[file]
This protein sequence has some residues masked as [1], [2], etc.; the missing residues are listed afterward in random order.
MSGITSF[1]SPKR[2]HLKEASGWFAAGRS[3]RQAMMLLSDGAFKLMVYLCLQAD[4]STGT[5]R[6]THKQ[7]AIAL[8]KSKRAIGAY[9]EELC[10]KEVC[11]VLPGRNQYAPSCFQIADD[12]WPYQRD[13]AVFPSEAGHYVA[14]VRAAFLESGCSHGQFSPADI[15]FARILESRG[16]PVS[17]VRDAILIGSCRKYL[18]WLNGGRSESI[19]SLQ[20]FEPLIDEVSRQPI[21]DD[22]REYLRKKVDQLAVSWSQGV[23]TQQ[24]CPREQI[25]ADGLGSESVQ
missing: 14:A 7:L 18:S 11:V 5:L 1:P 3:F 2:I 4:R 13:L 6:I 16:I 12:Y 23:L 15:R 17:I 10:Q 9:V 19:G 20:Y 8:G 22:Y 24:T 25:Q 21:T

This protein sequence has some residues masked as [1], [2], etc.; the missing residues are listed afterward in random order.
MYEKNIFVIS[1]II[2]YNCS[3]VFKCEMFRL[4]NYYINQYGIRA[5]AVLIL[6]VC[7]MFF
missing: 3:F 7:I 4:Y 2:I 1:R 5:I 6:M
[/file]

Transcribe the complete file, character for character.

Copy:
This protein sequence has some residues masked as [1], [2], etc.; the missing residues are listed afterward in random order.
MSGITSF[1]SPKR[2]HLKEASGWFAAGRS[3]RQAMMLLSDGAFKLMVYLCLQAD[4]STGT[5]R[6]THKQ[7]AIAL[8]KSKRAIGAY[9]EELC[10]KEVC[11]VLPGRNQYAPSCFQIADD[12]WPYQRD[13]AVFPSEAGHYVA[14]VRAAFLESGCSHGQFSPADI[15]FARILESRG[16]PVS[17]VRDAILIGSCRKYL[18]WLNGGRSESI[19]SLQ[20]FEPLIDEVSRQPI[21]DD[22]REYLRKKVDQLAVSWSQGV[23]TQQ[24]CPREQI[25]ADGLGSESVQ
missing: 14:A 7:L 18:S 11:V 5:L 1:P 3:F 2:I 4:R 13:L 6:I 16:I 12:Y 23:L 15:R 17:I 10:Q 9:V 19:G 20:Y 8:G 22:Y 24:T 25:Q 21:T

This protein sequence has some residues masked as [1], [2], etc.; the missing residues are listed afterward in random order.
MYEKNIFVIS[1]II[2]YNCS[3]VFKCEMFRL[4]NYYINQYGIRA[5]AVLIL[6]VC[7]MFF
missing: 3:F 7:I 4:Y 2:I 1:R 5:I 6:M